CORVALLIS, Ore. -- When you're driving along and you see an upcoming yellow light, drivers have a decision to make: they can either slow down to stop at the intersection, or speed up to drive straight through it.
The area of the road where this choice is made is known as the "dilemma zone," and Oregon State University researchers said they're studying this area to cut down on the number of crashes on roadways.
"What we hope to do is understand the factors that contribute to a driver slowing down and stopping or accelerating and continuing through an intersection while they make that decision," said David Hurwitz, Assistant Professor of Civil Engineering at OSU. "And with that knowledge we can improve the way we design signalized intersection."
Hurwitz and student researchers are using a virtual reality lab, complete with a real car and screens that make it look like you're driving on a real road. Using that model, researchers are trying to find out where drivers hit the dangerous "dilemma zone."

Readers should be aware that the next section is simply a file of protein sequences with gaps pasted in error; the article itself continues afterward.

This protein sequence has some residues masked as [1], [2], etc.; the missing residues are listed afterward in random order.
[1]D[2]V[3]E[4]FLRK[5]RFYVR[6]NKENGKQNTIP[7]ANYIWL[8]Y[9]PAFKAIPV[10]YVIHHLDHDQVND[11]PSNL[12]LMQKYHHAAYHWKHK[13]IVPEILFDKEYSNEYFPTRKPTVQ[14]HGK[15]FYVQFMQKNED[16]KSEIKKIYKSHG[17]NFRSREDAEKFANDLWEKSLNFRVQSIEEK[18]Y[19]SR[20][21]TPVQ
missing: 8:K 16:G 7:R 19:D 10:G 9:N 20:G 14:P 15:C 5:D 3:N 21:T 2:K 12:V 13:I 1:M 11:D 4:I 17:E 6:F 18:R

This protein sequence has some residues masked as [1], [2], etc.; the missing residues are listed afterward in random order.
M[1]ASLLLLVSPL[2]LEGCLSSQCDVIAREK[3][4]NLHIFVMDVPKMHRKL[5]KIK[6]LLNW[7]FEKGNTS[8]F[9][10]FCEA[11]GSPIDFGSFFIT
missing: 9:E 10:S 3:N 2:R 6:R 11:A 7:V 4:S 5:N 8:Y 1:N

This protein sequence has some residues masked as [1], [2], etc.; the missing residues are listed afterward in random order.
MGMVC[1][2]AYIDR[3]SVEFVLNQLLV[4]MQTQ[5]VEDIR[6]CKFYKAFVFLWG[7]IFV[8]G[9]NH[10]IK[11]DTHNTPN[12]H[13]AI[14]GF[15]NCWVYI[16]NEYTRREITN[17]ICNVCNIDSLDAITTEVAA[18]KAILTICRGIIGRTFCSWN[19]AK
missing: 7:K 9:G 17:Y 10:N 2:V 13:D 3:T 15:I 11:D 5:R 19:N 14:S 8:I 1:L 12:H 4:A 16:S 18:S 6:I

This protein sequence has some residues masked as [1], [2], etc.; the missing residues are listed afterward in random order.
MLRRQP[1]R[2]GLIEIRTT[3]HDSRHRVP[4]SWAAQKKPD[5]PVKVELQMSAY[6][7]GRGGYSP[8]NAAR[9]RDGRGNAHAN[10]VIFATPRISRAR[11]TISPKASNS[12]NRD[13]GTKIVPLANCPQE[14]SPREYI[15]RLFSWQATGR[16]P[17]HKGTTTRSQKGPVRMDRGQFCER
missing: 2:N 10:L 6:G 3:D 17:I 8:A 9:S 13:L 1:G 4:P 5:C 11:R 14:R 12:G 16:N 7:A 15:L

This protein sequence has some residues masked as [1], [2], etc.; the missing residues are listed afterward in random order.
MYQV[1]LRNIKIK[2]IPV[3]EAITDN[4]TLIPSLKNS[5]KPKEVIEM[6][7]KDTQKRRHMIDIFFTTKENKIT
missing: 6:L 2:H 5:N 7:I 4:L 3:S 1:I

"Some will be given the yellow when they're real close," OSU graduate student Derek Moore explained. "Then the next time they'll get the yellow when they're further back, and you try to see where that area where the decision is the hardest is."
"It's tough sometimes, after driving around in here for a while, to go outside in the real world," said Moore.
Hurwitz said the first step is to identify where the dilemma zone is for drivers -- two, three, or five seconds away from the intersection, perhaps -- then figure out how to keep people out of it.
"We don't want people to be located in the dilemma zone when the light turns yellow," said Hurwitz. "So we want to ultimately use technology to prevent that from occurring."
Technology and design, Hurwitz said, "where we're constantly tracking the speed and position on the approach to the signalized intersection. And with that information, we can assure in many situations we don't get caught in a dilemma zone."